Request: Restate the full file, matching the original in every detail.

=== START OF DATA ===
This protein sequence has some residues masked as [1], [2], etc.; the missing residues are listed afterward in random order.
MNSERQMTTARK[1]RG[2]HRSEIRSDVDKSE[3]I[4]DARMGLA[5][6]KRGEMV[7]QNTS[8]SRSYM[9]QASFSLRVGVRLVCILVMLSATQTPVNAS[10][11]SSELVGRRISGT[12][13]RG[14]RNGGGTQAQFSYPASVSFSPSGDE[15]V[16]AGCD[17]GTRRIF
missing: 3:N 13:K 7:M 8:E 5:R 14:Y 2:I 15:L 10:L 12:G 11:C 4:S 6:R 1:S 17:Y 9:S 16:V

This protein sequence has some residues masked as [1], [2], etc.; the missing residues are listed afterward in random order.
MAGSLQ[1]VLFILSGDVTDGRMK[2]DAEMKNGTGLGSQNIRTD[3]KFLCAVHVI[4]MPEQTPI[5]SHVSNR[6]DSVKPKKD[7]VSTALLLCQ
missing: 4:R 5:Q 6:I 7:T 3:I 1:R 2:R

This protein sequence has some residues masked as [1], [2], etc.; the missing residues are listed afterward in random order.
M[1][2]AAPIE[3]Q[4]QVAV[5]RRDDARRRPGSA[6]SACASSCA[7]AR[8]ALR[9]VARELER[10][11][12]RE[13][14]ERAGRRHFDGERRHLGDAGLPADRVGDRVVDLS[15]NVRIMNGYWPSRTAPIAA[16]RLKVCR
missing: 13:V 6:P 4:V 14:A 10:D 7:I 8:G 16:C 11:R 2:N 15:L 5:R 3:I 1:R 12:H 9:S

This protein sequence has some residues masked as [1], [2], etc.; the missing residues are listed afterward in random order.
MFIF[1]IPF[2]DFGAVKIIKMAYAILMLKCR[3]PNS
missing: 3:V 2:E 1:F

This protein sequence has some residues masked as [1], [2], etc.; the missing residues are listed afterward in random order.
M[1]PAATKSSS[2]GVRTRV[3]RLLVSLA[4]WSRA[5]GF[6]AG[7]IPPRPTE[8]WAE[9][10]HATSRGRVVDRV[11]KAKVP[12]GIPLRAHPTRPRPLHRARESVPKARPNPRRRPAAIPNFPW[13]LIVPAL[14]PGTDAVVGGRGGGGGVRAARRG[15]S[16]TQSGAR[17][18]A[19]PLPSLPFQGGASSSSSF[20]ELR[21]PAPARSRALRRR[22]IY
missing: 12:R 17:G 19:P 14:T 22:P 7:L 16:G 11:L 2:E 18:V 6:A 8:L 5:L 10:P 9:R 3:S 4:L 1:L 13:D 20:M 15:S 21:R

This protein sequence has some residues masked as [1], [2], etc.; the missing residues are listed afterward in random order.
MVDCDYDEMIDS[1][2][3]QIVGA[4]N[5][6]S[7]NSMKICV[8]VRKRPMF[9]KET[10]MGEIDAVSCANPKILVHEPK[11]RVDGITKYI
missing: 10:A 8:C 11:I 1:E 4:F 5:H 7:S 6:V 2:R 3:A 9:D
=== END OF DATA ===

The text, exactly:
This protein sequence has some residues masked as [1], [2], etc.; the missing residues are listed afterward in random order.
MNSERQMTTARK[1]RG[2]HRSEIRSDVDKSE[3]I[4]DARMGLA[5][6]KRGEMV[7]QNTS[8]SRSYM[9]QASFSLRVGVRLVCILVMLSATQTPVNAS[10][11]SSELVGRRISGT[12][13]RG[14]RNGGGTQAQFSYPASVSFSPSGDE[15]V[16]AGCD[17]GTRRIF
missing: 3:N 13:K 7:M 8:E 5:R 14:Y 2:I 15:L 10:L 12:G 11:C 4:S 6:R 1:S 17:Y 9:S 16:V

This protein sequence has some residues masked as [1], [2], etc.; the missing residues are listed afterward in random order.
MAGSLQ[1]VLFILSGDVTDGRMK[2]DAEMKNGTGLGSQNIRTD[3]KFLCAVHVI[4]MPEQTPI[5]SHVSNR[6]DSVKPKKD[7]VSTALLLCQ
missing: 4:R 5:Q 6:I 7:T 3:I 1:R 2:R

This protein sequence has some residues masked as [1], [2], etc.; the missing residues are listed afterward in random order.
M[1][2]AAPIE[3]Q[4]QVAV[5]RRDDARRRPGSA[6]SACASSCA[7]AR[8]ALR[9]VARELER[10][11][12]RE[13][14]ERAGRRHFDGERRHLGDAGLPADRVGDRVVDLS[15]NVRIMNGYWPSRTAPIAA[16]RLKVCR
missing: 13:V 6:P 4:V 14:A 10:D 7:I 8:G 16:C 11:R 2:N 15:L 5:R 3:I 1:R 12:H 9:S

This protein sequence has some residues masked as [1], [2], etc.; the missing residues are listed afterward in random order.
MFIF[1]IPF[2]DFGAVKIIKMAYAILMLKCR[3]PNS
missing: 3:V 2:E 1:F

This protein sequence has some residues masked as [1], [2], etc.; the missing residues are listed afterward in random order.
M[1]PAATKSSS[2]GVRTRV[3]RLLVSLA[4]WSRA[5]GF[6]AG[7]IPPRPTE[8]WAE[9][10]HATSRGRVVDRV[11]KAKVP[12]GIPLRAHPTRPRPLHRARESVPKARPNPRRRPAAIPNFPW[13]LIVPAL[14]PGTDAVVGGRGGGGGVRAARRG[15]S[16]TQSGAR[17][18]A[19]PLPSLPFQGGASSSSSF[20]ELR[21]PAPARSRALRRR[22]IY
missing: 12:R 17:G 19:P 14:T 22:P 7:L 16:G 11:L 2:E 18:V 6:A 8:L 5:L 10:P 9:R 3:S 4:L 1:L 13:D 20:M 15:S 21:R

This protein sequence has some residues masked as [1], [2], etc.; the missing residues are listed afterward in random order.
MVDCDYDEMIDS[1][2][3]QIVGA[4]N[5][6]S[7]NSMKICV[8]VRKRPMF[9]KET[10]MGEIDAVSCANPKILVHEPK[11]RVDGITKYI
missing: 10:A 8:C 11:I 1:E 4:F 5:H 7:S 6:V 2:R 3:A 9:D